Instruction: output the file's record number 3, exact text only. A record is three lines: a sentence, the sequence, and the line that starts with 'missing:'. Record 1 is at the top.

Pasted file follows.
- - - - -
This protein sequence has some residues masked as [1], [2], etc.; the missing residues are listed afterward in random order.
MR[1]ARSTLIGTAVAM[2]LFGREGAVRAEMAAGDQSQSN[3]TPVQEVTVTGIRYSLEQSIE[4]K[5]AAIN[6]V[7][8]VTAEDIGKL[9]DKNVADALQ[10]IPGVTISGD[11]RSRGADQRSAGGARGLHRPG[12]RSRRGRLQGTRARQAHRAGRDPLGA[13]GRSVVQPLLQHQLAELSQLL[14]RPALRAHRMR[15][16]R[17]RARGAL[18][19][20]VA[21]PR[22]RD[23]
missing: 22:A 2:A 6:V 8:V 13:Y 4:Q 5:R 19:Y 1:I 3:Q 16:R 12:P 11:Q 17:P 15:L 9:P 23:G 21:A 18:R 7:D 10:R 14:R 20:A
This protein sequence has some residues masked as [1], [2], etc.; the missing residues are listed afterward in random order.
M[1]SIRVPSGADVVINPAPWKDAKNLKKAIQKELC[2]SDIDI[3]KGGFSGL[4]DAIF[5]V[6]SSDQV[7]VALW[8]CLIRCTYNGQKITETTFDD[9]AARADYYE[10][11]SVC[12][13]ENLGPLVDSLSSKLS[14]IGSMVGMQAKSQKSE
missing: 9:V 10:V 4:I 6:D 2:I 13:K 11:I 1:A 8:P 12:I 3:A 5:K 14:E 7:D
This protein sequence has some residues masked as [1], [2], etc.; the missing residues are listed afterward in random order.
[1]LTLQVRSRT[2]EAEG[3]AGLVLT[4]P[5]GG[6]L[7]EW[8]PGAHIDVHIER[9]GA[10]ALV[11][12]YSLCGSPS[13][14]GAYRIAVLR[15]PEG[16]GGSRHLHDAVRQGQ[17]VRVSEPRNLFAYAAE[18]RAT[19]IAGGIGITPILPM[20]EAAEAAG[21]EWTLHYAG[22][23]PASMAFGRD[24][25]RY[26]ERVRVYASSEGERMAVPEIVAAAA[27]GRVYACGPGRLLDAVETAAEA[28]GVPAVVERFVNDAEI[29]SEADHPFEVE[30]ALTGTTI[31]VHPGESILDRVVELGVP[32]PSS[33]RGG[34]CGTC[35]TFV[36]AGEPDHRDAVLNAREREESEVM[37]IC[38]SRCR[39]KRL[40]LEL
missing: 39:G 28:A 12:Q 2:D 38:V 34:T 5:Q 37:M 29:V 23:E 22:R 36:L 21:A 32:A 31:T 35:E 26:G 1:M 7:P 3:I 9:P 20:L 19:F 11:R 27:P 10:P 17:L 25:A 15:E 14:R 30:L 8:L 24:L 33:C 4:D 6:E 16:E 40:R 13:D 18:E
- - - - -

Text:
This protein sequence has some residues masked as [1], [2], etc.; the missing residues are listed afterward in random order.
[1]LTLQVRSRT[2]EAEG[3]AGLVLT[4]P[5]GG[6]L[7]EW[8]PGAHIDVHIER[9]GA[10]ALV[11][12]YSLCGSPS[13][14]GAYRIAVLR[15]PEG[16]GGSRHLHDAVRQGQ[17]VRVSEPRNLFAYAAE[18]RAT[19]IAGGIGITPILPM[20]EAAEAAG[21]EWTLHYAG[22][23]PASMAFGRD[24][25]RY[26]ERVRVYASSEGERMAVPEIVAAAA[27]GRVYACGPGRLLDAVETAAEA[28]GVPAVVERFVNDAEI[29]SEADHPFEVE[30]ALTGTTI[31]VHPGESILDRVVELGVP[32]PSS[33]RGG[34]CGTC[35]TFV[36]AGEPDHRDAVLNAREREESEVM[37]IC[38]SRCR[39]KRL[40]LEL
missing: 39:G 28:A 12:Q 2:D 38:V 34:T 5:Q 37:M 29:V 23:E 22:R 36:L 21:A 32:A 31:T 35:E 26:G 1:M 7:P 3:I 9:P 20:L 19:F 11:R 27:P 10:P 17:L 25:A 15:E 14:R 30:L 8:L 24:L 33:C 4:D 6:E 16:E 40:R 13:D 18:E